Make way for horses

Watch out, Central Park. Downtown Las Vegas will soon be galloping after you.

A downtown reverend and his cowboy business partner got the giddyup on Wednesday to run horse-drawn carriages through scenic downtown Las Vegas.

Now before you wonder about carriages traveling downtown minus an armed guard riding shotgun, hear out the Rev. Stephen Smith, a longtime downtown booster.

Sure, some still think of downtown Las Vegas as home to prostitutes, drug denizens and shootouts.

“I beg to differ,” Smith said. “The historic area of Las Vegas is as beautiful as any part of the Las Vegas Valley.”

The horse carriages would follow set routes in some of those areas, such as 6th, 7th, 8th and 9th streets north of Charleston Boulevard and through portions of the Arts District.

The carriages would not cross heavily traveled streets, such as Charleston, Fremont Street and Fourth Street, city staff said.

Smith said he envisions a booming stable of customers jumping on for round-trip rides that would last 15 to 50 minutes. He said the business would partner with downtown wedding chapels to give romantic rides to newly hitched couples.

Before the plan got unanimous approval from the City Council on Wednesday, there were some issues that had to be dealt with.

There were the obvious questions: The horses would wear “diapers,” Smith said.

He admitted, though, that they aren’t foolproof.

“We could have some spillage,” he said.

Cleanup crews would be on call to pick up any errant equine emissions anywhere on the route within six minutes. They would carry chemical neutralizing agents for urine.

There also were questions of safety.

Smith’s business partner, Robert Humpherys, said he has done these projects in other cities. These are modern carriages with lights, “slow vehicle” signs and even hydraulic brakes, he said.

The teams of horses are well-trained and currently give rides at Floyd Lamb State Park, Humpherys said.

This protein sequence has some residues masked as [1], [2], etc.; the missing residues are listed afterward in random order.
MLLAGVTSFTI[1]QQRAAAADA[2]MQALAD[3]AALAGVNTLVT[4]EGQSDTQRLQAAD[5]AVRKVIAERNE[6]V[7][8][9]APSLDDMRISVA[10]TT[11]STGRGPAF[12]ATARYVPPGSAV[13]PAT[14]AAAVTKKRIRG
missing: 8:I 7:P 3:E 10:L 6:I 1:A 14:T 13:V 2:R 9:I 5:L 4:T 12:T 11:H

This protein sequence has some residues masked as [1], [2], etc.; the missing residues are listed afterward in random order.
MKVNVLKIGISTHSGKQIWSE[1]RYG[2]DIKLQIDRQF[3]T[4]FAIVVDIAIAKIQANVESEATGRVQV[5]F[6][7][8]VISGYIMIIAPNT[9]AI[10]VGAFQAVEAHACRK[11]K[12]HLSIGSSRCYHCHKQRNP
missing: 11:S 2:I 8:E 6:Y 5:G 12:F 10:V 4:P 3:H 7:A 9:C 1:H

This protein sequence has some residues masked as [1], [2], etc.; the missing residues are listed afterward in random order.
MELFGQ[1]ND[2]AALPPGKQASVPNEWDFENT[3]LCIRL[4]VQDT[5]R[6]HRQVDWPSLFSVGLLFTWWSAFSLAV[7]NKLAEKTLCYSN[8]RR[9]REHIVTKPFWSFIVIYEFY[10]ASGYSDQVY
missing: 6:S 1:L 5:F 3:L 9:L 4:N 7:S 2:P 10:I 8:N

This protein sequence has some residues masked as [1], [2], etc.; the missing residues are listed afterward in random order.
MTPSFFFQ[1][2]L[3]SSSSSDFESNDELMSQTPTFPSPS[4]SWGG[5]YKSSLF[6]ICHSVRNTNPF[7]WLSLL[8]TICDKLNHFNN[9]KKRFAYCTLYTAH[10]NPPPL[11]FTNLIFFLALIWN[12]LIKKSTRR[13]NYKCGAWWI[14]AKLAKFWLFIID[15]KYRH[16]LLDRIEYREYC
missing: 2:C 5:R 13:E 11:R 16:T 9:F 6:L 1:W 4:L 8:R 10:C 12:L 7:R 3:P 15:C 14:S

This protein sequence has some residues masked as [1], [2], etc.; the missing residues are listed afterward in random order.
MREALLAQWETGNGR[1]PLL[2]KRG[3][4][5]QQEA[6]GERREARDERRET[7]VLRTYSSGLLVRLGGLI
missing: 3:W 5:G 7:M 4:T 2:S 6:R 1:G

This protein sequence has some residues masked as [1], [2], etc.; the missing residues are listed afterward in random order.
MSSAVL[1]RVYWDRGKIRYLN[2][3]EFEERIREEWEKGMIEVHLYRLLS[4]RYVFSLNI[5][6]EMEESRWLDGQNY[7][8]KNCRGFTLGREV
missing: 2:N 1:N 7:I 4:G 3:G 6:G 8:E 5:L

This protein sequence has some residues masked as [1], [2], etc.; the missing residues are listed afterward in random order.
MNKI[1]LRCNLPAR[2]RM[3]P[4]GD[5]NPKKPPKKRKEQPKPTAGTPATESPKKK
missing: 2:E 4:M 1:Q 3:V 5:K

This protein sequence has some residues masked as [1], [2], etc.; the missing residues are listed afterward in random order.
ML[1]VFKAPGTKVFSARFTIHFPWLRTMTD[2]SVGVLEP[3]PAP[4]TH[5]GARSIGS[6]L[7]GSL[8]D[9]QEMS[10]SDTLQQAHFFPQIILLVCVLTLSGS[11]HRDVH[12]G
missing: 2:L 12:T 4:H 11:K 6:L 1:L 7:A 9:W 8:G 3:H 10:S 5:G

Insurance is lined up and would cover any liability the city of Las Vegas might have. But the companies refuse to insure the carriages if they are equipped with seat belts.

If the horses bolt, Humpherys said, “there would be more problems if you’re not able to leap free.”

The horses would be kept off the roads during morning and evening rush hours to prevent them from clogging up the side streets.

That led to questions about the treatment of the horses.

They can’t work when temperatures hit 90 degrees, so don’t slap on your chaps quite yet. Smith said the operation he’s been working on for 18 months probably won’t start until September.

The horses are protected by municipal rules that would make the Culinary union blush. They can’t work for more than 50 minutes without getting a 10-minute break. They can’t work more than an eight-hour day, or 40 hours a week. Shade and water must be readily available.

Smith, owner and resident of the Downtown Community Church, said he walks four to five miles every day and has a different impression of downtown than its reputation.

“I’ve never had a problem,” he said. “Now maybe if you walked in the wrong parts of downtown you’d have a problem, but you’d have a problem in some parts of any major American city.”

A host of downtown businesses, residents and activists wrote letters or showed up to voice their support for the plan. In particular, members of the Fremont Entertainment District expressed excitement about the business.

Councilman Steve Ross, the resident cowboy on the council, said he saw the horses and carriages at Floyd Lamb recently.

“That’s a sharp operation out there. Folks were lining up. I was so dang impressed,” he said.

He then asked why Smith and Humpherys would not pick people up in one location “and drop them off at a casino so they could get their buffet.”

That business model, Smith said, would make the carriages limousines under state law, and he would need the requisite license from state authorities.

“I don’t think that’s quite possible,” he said.

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